When kids start high school, adults of all kinds can’t wait to tell them how this is not middle school anymore. It is time to get serious. The dedicated students rise to the challenge. The same thing happens in college. This is not high school, the professors say. No more coasting. Again, the committed students do well.
Trey Burke was a dominant high school player but was told he was too small for the big, bad Big Ten. He was the National Player of the Year last season and led Michigan to the national championship game. Now there are doubts about how his game will translate to the pros. Yes, he will be a lottery pick in Thursday night’s NBA Draft; in fact, it’s hard to imagine him falling past the Pistons at No. 8. While hardly any expert thinks Burke will do poorly at the next level, opinions run the gamut as to his ceiling.
They don’t just give away those Player of the Year trophies: Burke shot 38 percent from deep with incredible range and posted a 3:1 assist-to-turnover ratio. At 6’1”, 187 pounds, there are comparisons to Chris Paul, one of Burke’s mentors and idols. But there are others who feel the best he can do is to reach the level of, say, Darren Collison or Derek Fisher, neither of whom have made an All Star team.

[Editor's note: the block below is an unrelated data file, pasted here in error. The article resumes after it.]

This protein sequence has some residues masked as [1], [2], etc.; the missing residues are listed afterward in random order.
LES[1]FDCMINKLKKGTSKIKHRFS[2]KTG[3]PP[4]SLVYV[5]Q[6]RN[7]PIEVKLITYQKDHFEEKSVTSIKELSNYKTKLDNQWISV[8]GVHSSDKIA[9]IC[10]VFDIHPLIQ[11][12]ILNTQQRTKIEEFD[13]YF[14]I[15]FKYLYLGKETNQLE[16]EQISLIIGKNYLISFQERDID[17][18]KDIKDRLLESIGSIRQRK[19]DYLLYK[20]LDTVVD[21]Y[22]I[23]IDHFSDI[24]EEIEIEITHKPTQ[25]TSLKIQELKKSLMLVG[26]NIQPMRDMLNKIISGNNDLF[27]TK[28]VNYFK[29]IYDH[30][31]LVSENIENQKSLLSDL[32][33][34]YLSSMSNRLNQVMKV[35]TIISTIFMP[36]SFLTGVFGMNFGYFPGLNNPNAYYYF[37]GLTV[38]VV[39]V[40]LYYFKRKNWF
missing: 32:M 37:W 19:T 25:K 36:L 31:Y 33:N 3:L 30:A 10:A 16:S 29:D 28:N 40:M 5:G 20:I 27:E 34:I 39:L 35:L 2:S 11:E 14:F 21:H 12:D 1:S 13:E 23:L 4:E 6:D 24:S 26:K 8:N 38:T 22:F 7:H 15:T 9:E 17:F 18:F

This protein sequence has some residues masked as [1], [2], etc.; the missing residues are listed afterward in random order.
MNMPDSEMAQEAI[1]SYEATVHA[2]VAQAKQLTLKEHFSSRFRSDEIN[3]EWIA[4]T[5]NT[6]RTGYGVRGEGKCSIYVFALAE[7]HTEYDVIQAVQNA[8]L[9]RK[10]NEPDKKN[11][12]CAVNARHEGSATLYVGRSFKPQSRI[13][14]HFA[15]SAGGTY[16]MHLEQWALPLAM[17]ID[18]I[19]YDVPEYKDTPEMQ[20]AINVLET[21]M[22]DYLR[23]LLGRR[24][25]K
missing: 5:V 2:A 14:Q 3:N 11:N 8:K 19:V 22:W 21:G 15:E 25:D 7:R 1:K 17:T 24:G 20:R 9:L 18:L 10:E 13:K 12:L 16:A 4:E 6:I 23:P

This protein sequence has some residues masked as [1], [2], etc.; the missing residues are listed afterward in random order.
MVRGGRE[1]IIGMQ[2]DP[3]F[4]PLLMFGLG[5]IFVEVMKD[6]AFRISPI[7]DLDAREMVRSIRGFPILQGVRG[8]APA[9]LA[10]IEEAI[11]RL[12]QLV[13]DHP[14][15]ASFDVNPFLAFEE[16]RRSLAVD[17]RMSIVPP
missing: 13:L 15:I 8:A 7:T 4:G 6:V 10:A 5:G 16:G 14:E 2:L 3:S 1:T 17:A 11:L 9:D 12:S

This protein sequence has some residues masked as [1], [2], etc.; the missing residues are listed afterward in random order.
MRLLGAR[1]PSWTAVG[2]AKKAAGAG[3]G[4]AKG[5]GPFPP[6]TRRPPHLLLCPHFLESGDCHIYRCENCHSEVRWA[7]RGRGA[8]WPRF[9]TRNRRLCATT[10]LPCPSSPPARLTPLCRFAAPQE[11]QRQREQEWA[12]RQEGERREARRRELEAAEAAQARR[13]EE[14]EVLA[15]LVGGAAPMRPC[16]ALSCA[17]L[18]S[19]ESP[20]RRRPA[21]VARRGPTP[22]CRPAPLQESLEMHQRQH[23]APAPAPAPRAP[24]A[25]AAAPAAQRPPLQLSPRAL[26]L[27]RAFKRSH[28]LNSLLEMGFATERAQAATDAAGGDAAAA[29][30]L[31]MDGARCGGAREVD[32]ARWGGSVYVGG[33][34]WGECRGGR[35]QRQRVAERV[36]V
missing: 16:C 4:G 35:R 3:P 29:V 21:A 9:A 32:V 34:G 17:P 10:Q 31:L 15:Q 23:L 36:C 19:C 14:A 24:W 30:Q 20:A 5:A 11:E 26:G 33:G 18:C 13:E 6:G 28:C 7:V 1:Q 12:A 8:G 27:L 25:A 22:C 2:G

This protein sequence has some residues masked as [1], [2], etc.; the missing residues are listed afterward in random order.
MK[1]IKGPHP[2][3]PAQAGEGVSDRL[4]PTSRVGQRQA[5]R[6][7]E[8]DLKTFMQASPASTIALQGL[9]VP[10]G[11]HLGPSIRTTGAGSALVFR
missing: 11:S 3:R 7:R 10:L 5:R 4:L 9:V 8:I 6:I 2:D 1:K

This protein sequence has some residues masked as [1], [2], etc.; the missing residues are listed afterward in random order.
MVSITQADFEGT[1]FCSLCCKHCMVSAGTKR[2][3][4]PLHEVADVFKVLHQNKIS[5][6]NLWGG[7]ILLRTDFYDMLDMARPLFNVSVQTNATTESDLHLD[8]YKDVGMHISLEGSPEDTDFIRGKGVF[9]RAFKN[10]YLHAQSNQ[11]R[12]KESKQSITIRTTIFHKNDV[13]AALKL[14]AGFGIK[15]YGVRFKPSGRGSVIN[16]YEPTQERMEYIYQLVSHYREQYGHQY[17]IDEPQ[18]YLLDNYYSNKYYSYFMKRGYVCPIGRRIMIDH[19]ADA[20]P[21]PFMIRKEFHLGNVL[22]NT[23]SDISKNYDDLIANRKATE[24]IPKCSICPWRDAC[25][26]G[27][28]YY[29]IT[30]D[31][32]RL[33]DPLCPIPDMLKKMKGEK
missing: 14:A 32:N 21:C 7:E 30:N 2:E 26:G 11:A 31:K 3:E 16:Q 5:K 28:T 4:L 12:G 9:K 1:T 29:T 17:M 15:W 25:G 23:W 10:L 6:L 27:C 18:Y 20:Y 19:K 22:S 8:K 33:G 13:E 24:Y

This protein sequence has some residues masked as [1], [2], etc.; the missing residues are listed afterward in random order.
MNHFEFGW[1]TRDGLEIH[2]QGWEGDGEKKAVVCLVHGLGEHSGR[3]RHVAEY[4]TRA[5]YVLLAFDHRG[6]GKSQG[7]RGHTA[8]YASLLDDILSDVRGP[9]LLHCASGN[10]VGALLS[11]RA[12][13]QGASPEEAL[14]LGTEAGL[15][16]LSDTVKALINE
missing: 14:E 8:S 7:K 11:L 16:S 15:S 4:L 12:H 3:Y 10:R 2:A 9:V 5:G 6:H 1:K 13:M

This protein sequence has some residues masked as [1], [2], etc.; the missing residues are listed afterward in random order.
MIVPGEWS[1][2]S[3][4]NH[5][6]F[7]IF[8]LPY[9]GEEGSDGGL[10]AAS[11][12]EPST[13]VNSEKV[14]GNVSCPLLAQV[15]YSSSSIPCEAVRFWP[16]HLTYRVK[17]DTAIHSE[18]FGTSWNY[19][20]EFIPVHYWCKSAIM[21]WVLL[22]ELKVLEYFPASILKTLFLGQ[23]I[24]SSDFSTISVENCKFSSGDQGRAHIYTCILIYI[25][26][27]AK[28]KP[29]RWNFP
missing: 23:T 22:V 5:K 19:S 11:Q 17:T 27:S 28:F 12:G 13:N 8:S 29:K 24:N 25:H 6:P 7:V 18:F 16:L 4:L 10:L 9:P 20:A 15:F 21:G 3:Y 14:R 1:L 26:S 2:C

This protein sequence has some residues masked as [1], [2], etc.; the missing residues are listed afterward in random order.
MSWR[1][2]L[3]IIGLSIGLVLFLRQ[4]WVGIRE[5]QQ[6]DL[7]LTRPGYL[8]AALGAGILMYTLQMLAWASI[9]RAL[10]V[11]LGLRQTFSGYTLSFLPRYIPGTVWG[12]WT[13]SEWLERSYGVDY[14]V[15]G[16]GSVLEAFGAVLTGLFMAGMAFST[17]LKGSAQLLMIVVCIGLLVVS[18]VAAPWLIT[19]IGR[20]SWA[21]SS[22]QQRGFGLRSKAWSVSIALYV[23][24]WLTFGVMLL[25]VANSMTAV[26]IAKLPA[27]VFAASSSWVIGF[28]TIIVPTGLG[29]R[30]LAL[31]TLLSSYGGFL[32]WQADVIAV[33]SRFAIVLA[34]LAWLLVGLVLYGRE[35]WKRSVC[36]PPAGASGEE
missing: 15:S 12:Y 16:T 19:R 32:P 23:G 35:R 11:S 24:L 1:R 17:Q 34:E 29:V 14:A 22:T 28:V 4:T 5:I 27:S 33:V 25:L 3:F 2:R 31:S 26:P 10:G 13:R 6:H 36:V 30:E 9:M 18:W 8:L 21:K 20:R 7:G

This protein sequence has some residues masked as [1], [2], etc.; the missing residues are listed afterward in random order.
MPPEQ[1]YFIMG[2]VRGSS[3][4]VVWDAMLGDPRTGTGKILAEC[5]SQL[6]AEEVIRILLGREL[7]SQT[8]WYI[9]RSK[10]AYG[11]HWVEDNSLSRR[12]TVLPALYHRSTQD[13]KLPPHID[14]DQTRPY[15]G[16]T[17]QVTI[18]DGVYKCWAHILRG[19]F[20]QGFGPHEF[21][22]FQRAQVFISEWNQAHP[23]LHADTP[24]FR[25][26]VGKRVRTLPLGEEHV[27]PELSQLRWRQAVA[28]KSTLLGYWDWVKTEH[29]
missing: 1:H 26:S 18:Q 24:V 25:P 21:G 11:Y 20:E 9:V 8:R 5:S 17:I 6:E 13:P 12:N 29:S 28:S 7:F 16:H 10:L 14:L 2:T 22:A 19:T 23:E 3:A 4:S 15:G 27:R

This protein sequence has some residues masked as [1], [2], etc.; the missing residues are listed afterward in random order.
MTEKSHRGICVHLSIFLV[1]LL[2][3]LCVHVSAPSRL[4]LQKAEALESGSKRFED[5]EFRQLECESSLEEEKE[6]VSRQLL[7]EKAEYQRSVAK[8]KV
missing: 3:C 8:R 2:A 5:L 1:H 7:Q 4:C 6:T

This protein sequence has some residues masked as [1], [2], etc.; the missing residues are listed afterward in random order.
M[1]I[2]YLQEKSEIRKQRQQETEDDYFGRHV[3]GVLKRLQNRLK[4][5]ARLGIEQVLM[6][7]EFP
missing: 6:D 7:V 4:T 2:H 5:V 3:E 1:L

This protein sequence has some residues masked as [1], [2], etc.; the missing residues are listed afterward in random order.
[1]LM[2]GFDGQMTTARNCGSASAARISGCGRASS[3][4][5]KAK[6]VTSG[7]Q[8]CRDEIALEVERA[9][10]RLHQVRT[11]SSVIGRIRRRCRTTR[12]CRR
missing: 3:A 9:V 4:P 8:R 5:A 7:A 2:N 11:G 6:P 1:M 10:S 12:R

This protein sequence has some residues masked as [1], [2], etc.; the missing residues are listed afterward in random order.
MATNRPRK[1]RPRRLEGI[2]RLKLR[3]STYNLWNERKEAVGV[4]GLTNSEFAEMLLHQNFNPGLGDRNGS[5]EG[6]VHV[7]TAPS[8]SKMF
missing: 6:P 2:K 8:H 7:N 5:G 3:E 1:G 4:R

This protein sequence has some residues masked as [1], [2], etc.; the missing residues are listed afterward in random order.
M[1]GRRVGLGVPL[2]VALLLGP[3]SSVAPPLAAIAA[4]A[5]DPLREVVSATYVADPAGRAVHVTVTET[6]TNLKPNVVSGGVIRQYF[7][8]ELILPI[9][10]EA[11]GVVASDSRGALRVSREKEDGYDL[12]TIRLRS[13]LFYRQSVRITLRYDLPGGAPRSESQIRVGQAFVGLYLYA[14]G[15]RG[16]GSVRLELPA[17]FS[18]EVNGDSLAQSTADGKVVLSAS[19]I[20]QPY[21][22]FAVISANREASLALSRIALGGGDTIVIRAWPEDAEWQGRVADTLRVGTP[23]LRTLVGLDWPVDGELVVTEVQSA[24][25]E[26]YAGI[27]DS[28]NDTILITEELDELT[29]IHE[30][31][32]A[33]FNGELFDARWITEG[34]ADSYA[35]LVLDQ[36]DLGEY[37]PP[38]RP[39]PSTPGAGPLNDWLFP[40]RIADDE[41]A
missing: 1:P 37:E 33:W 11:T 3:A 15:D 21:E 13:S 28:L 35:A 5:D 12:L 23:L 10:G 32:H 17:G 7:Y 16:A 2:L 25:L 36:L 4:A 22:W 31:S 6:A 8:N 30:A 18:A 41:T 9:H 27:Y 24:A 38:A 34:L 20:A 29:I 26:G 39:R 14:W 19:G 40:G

There are concerns about his one-on-one defense, particularly guarding against the pick-and-roll. Vantage, a scouting service, produces a stat called “defensive stay-in-front percentage,” and NBA Director of Scouting Ryan Blake told me Burke performed well by that metric. ESPN college basketball analyst John Gasaway says Burke’s season as a point guard can only be rivaled by what Ty Lawson did when he led North Carolina to a title in 2009. “It was a remarkable effort, and it was recorded in the best conference in the nation. Having great teammates helped his numbers along, certainly but at some point the metrics are so ostentatious that you have to succumb to the obvious.”
All of the potential lottery picks have gaudy numbers. Burke’s intangibles are elite as well. “The biggest thing he has that you can’t gauge is his heart, his competitive drive,” Blake said. “He wants it. He’s confident.” I can see the statistically-savvy readers smirking, but basketball is still a sport where the success of one is still partly dependent on the other four players on the court. The fact that Burke went 97-5 in his high school career matters. That he led Michigan to record heights matters.
I asked Dylan Burkhardt of UMHoops.com to fill in the blank: Five years from now, Trey Burke is a _____. He choose “winner.” “He might not be an All Star but I’d be surprised if he’s not leading a winning team,” he told me.
The committed, dedicated, and yes, talented people tend to rise to the top. Burke heard doubts coming into college and he’s hearing them again. But he seems as good a bet as any to succeed, and star, in the NBA.